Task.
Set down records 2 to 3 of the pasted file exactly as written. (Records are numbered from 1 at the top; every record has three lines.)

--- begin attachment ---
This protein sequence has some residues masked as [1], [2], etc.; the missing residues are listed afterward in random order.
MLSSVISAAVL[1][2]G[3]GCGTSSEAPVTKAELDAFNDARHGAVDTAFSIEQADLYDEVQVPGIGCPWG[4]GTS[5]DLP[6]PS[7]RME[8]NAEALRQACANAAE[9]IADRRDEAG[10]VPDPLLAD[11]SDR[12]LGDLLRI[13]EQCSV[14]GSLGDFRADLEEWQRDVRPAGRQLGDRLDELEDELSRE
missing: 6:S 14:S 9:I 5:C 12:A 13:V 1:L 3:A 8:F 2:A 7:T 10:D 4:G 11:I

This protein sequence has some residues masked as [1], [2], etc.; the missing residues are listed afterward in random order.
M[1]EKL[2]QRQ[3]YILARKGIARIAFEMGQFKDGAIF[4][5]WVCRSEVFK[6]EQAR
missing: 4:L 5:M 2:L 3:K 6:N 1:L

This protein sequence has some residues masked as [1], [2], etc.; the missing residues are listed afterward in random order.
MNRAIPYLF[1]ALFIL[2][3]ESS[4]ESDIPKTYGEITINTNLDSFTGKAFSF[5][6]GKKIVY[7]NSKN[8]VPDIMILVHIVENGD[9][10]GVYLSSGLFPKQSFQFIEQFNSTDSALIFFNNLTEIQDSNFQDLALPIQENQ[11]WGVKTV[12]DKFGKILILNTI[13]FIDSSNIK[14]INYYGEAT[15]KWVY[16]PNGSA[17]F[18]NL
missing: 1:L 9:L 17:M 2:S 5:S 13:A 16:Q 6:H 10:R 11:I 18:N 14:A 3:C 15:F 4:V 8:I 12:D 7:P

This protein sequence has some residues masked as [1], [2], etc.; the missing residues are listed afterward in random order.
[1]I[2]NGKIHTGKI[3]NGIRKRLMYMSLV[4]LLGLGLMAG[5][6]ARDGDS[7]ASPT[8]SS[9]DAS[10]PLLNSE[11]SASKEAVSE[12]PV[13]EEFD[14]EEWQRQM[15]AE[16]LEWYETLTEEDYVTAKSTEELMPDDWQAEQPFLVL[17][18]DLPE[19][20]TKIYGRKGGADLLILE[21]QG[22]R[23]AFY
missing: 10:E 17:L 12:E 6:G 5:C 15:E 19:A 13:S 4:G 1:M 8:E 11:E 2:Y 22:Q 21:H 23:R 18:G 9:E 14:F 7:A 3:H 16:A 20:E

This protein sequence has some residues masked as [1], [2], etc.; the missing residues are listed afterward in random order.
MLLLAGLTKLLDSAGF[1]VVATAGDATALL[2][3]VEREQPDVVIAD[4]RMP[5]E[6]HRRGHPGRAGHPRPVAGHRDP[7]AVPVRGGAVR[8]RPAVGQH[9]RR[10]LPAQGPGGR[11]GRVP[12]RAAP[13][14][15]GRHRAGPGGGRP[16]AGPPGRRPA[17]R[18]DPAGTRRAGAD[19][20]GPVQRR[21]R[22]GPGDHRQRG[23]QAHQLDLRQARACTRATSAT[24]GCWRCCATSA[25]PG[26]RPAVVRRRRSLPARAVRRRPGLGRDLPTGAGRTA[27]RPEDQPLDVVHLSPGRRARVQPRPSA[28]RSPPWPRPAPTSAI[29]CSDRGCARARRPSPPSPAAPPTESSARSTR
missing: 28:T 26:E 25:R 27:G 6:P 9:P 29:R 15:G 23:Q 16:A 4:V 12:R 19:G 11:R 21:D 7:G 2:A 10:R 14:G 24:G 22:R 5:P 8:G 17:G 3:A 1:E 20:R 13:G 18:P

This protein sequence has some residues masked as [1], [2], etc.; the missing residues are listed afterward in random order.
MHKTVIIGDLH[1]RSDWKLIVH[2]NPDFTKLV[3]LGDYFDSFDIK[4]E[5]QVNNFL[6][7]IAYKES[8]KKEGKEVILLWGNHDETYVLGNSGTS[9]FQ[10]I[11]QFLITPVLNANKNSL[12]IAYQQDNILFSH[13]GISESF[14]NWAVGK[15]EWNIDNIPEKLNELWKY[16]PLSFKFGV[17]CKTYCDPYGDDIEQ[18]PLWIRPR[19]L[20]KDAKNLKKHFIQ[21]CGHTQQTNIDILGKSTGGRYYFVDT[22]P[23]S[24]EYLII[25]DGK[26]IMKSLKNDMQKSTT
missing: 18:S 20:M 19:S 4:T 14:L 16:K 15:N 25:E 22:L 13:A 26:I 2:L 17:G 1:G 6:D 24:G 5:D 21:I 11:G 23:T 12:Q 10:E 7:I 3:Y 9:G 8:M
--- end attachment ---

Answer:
This protein sequence has some residues masked as [1], [2], etc.; the missing residues are listed afterward in random order.
M[1]EKL[2]QRQ[3]YILARKGIARIAFEMGQFKDGAIF[4][5]WVCRSEVFK[6]EQAR
missing: 4:L 5:M 2:L 3:K 6:N 1:L

This protein sequence has some residues masked as [1], [2], etc.; the missing residues are listed afterward in random order.
MNRAIPYLF[1]ALFIL[2][3]ESS[4]ESDIPKTYGEITINTNLDSFTGKAFSF[5][6]GKKIVY[7]NSKN[8]VPDIMILVHIVENGD[9][10]GVYLSSGLFPKQSFQFIEQFNSTDSALIFFNNLTEIQDSNFQDLALPIQENQ[11]WGVKTV[12]DKFGKILILNTI[13]FIDSSNIK[14]INYYGEAT[15]KWVY[16]PNGSA[17]F[18]NL
missing: 1:L 9:L 17:M 2:S 5:S 13:A 16:Q 6:H 10:R 11:I 18:N 14:A 3:C 15:F 4:V 8:I 12:D 7:P